Have you Been Charged with Tampering with Evidence in Georgia?
Tampering with evidence can be charged as either a misdemeanor or a felony in Georgia. It is important to understand the difference between the two and know what you have to prove in order to formulate an effective defense. Lawson and Berry and their team of Georgia Criminal Defense Attorneys have over 50 combined years of experience, and there is nothing they cannot handle. Contact them today for a free case evaluation and see how they can help.
Georgia Law O.C.G.A. §16-10-94
A person commits the offense of tampering with evidence when, with the intent to prevent the apprehension or cause the wrongful apprehension of any person or to obstruct the prosecution or defense of any person, he knowingly destroys, alters, conceals, or disguises physical evidence or makes, devises, prepares, or plants false evidence.
Georgia Case Law
A man was convicted of tampering with evidence after altering physical evidence with the intent to obstruct the prosecution of a crime. Gurr v. State, 238 Ga. App. 1, (1999). The defendant, Gurr, and her brother, Miller, possessed 248.5 grams of cocaine found in her backyard. Miller told Gurr's attorney that the cocaine had been found in a hole in the back fence of the Gurr house. When Gurr's attorney asked him to take photographs of the hole, they showed a new hole on the neighbor's side of the fence. They didn't match up with the photographs that the police officers presented. The jury inferred that when Miller went to take the photographs, he dug a hole on the neighbor's side of the fence to give the impression that the neighbors had equal access to the stash of cocaine. Therefore, Miller was convicted of tampering with evidence.
Felony Tampering with Evidence
Felony tampering with evidence occurs when a person violates the statute involving the prosecution or defense of a felony and involving another person.
Penalty for Felony Tampering with Evidence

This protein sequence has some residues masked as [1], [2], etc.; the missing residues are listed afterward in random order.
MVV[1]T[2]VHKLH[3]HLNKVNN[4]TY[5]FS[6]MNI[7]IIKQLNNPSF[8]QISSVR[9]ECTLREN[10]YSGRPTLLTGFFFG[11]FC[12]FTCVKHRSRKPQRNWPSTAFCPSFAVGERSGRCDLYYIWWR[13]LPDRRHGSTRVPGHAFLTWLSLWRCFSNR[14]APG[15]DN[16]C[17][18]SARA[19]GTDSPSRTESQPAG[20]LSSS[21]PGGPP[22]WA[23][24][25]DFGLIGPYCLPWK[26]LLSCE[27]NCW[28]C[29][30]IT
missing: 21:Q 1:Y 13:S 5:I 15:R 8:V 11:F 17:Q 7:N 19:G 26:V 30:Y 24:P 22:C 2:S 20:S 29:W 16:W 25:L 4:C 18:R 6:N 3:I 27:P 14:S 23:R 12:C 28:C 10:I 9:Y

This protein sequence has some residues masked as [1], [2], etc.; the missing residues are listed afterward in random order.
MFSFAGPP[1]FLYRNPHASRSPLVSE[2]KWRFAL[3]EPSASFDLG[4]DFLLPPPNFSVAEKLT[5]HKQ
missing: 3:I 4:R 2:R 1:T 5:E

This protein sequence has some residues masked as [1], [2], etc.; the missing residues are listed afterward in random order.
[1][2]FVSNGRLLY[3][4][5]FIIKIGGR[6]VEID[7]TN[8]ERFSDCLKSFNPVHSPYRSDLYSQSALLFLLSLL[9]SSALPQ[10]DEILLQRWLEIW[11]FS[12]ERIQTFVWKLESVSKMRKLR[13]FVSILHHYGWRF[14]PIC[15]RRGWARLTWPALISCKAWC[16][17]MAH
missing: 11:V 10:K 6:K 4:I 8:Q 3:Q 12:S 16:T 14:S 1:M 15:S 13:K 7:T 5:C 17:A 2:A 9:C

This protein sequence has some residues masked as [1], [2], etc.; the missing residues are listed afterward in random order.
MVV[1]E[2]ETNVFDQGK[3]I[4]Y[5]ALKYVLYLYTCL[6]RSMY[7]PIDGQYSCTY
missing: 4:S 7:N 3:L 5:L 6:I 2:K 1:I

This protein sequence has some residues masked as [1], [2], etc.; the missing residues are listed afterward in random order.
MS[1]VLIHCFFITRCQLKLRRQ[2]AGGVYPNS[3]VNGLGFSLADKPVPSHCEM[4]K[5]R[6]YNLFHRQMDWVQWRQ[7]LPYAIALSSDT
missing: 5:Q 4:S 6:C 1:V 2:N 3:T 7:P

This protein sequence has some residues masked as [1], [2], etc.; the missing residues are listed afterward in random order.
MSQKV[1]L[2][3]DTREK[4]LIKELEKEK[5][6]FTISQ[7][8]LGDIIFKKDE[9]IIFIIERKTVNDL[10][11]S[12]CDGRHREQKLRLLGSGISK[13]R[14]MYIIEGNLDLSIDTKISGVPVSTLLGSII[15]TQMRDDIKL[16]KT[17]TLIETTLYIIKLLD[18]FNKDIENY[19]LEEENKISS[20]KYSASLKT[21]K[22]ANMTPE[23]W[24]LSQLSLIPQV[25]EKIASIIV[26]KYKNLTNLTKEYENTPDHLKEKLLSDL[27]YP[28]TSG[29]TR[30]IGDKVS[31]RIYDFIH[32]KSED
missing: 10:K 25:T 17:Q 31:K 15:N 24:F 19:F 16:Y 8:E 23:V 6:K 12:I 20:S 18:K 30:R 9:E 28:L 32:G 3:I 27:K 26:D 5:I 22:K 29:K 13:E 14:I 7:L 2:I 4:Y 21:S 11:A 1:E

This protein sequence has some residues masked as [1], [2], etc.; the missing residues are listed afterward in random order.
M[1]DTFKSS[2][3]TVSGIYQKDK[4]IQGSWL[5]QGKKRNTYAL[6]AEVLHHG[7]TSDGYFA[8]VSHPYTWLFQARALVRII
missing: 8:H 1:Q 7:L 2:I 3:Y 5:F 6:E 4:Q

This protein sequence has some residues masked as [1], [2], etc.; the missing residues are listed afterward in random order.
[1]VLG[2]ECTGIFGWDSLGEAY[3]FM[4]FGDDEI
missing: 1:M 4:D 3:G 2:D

If convicted of felony tampering with evidence, the suspect will be charged with a felony and will be punished by a prison term between one and three years.
However, if the suspect was involved in the prosecution or defense of a serious violent felony and involving another person, the penalty increases to a prison term between one and ten years.
Misdemeanor Tampering with Evidence
Any person who violates O.C.G.A §16-10-94 involving the prosecution or defense of a misdemeanor will be guilty of a misdemeanor.
Penalty for Misdemeanor Tampering with Evidence
The penalty for misdemeanor tampering of evidence will be a fine not to exceed $1,000, jail time for up to one year, or both.
Georgia Defenses to Tampering with Evidence
The tampering was accidental: Intent to tamper is an element needed, therefore, if it was accidental, then the defendant could be acquitted of the charges.
Having experienced representation is of the utmost importance when facing a criminal charge. Your Georgia Tampering with Evidence Attorney will investigate all the details surrounding your case and evaluate your options. They will be available all the time to you – even nights and weekends – because your case is important. Lawson and Berry and their team of Attorneys will work with you to fight your charge and avoid a conviction. Call today and schedule a free consultation.